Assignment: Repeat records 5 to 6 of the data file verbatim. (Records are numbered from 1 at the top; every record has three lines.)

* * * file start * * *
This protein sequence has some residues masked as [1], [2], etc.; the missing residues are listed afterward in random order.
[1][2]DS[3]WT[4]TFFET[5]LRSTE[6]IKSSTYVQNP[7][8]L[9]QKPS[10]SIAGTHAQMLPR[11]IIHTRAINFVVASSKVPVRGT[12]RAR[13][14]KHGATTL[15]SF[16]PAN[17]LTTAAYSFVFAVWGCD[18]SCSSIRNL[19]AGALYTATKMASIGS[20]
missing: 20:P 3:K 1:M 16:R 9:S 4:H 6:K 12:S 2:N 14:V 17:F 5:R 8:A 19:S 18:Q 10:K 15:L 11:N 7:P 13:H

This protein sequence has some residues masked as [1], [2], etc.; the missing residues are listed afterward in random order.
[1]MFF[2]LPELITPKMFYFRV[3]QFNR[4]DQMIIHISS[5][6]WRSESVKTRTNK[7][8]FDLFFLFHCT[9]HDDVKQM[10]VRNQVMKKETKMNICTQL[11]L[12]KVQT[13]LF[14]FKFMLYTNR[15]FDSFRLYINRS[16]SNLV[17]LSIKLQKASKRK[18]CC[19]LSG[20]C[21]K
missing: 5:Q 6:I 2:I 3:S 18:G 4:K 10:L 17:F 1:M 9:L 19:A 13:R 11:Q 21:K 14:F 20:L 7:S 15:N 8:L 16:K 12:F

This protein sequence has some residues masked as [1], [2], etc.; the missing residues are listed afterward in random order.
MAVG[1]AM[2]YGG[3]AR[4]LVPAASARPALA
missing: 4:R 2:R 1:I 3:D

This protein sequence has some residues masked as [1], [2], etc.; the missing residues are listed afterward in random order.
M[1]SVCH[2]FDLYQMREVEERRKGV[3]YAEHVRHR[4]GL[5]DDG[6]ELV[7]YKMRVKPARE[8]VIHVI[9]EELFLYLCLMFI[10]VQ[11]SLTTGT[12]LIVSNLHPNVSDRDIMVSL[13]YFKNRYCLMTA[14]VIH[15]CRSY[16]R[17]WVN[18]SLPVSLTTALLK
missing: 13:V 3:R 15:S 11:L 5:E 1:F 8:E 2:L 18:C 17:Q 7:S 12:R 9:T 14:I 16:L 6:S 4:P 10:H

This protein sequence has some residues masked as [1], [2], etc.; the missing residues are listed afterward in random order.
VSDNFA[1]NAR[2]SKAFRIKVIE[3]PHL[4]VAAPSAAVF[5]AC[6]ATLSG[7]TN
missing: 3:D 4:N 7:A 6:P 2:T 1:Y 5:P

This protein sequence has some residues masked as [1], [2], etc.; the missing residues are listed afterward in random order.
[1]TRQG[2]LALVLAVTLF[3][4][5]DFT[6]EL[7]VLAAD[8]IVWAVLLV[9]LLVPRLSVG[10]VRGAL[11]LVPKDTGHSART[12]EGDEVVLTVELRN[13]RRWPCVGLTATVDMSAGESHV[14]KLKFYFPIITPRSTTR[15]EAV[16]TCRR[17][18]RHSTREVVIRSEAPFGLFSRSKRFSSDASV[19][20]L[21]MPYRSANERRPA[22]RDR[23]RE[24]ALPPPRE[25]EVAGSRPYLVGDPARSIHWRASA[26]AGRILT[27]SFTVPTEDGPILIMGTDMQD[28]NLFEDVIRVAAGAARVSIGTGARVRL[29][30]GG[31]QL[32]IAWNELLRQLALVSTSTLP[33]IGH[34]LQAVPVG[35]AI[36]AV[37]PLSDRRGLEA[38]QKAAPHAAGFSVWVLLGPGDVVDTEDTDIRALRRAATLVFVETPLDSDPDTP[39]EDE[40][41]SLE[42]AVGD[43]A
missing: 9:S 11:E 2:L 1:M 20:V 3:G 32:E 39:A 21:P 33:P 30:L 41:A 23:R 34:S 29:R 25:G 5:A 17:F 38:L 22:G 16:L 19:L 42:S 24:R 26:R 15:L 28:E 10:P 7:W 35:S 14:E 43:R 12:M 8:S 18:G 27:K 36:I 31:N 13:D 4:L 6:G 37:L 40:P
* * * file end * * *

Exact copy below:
This protein sequence has some residues masked as [1], [2], etc.; the missing residues are listed afterward in random order.
VSDNFA[1]NAR[2]SKAFRIKVIE[3]PHL[4]VAAPSAAVF[5]AC[6]ATLSG[7]TN
missing: 3:D 4:N 7:A 6:P 2:T 1:Y 5:P

This protein sequence has some residues masked as [1], [2], etc.; the missing residues are listed afterward in random order.
[1]TRQG[2]LALVLAVTLF[3][4][5]DFT[6]EL[7]VLAAD[8]IVWAVLLV[9]LLVPRLSVG[10]VRGAL[11]LVPKDTGHSART[12]EGDEVVLTVELRN[13]RRWPCVGLTATVDMSAGESHV[14]KLKFYFPIITPRSTTR[15]EAV[16]TCRR[17][18]RHSTREVVIRSEAPFGLFSRSKRFSSDASV[19][20]L[21]MPYRSANERRPA[22]RDR[23]RE[24]ALPPPRE[25]EVAGSRPYLVGDPARSIHWRASA[26]AGRILT[27]SFTVPTEDGPILIMGTDMQD[28]NLFEDVIRVAAGAARVSIGTGARVRL[29][30]GG[31]QL[32]IAWNELLRQLALVSTSTLP[33]IGH[34]LQAVPVG[35]AI[36]AV[37]PLSDRRGLEA[38]QKAAPHAAGFSVWVLLGPGDVVDTEDTDIRALRRAATLVFVETPLDSDPDTP[39]EDE[40][41]SLE[42]AVGD[43]A
missing: 9:S 11:E 2:L 1:M 20:V 3:G 32:E 39:A 21:P 33:P 30:L 41:A 23:R 34:S 29:R 25:G 5:A 17:F 38:L 22:G 16:L 19:L 42:S 24:R 26:R 15:L 28:E 10:P 7:W 35:S 14:E 43:R 12:M 8:S 18:G 27:K 36:I 31:N 13:D 4:L 6:G 37:L 40:P